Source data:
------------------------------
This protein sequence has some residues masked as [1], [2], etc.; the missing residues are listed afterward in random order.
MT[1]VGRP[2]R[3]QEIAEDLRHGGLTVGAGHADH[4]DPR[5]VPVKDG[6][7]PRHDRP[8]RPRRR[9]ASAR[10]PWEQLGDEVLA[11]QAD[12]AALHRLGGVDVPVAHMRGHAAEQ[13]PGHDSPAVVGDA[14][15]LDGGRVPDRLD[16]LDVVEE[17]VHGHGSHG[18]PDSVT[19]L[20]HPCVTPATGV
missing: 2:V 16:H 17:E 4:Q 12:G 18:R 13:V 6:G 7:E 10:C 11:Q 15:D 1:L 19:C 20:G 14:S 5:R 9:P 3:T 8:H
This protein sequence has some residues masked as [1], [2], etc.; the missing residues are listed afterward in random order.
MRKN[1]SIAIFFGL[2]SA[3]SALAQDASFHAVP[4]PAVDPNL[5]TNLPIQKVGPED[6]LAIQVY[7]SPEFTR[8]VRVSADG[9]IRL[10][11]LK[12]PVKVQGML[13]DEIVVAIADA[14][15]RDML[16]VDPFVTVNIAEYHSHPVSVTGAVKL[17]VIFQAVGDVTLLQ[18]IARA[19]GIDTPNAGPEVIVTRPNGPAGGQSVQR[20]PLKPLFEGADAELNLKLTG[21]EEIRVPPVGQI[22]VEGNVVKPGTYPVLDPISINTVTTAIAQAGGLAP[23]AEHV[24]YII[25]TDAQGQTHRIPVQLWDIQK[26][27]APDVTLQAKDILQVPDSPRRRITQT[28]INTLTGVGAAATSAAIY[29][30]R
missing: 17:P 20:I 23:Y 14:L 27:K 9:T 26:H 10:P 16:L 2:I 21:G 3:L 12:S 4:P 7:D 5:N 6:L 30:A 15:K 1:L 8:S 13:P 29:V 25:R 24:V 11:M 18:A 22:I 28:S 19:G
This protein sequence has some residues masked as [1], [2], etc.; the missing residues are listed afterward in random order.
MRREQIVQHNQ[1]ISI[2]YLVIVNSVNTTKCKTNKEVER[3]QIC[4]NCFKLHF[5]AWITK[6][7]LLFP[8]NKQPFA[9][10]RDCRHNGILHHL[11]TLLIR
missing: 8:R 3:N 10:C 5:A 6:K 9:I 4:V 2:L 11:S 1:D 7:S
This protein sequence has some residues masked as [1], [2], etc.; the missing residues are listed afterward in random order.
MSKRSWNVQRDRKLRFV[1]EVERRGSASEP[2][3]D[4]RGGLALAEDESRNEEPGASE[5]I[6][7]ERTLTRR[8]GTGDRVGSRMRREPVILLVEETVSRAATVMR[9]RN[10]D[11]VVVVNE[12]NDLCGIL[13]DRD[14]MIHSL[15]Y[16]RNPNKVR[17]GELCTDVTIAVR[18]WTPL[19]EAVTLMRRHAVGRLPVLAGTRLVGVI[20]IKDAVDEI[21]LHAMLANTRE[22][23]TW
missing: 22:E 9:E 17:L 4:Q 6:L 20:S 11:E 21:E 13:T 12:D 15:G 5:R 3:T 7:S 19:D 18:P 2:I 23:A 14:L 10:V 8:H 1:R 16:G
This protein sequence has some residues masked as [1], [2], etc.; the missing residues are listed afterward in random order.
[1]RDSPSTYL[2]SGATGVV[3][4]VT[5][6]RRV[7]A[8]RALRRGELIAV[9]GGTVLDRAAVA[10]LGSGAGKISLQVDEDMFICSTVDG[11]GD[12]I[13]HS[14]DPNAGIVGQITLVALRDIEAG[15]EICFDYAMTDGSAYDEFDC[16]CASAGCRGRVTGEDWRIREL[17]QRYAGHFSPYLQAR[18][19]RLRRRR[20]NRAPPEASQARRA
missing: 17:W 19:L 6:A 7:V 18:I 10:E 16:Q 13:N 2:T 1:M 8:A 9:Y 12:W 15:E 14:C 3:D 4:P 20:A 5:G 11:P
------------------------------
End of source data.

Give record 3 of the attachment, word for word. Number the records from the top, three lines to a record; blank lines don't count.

This protein sequence has some residues masked as [1], [2], etc.; the missing residues are listed afterward in random order.
MRREQIVQHNQ[1]ISI[2]YLVIVNSVNTTKCKTNKEVER[3]QIC[4]NCFKLHF[5]AWITK[6][7]LLFP[8]NKQPFA[9][10]RDCRHNGILHHL[11]TLLIR
missing: 8:R 3:N 10:C 5:A 6:K 9:I 4:V 2:L 11:S 1:D 7:S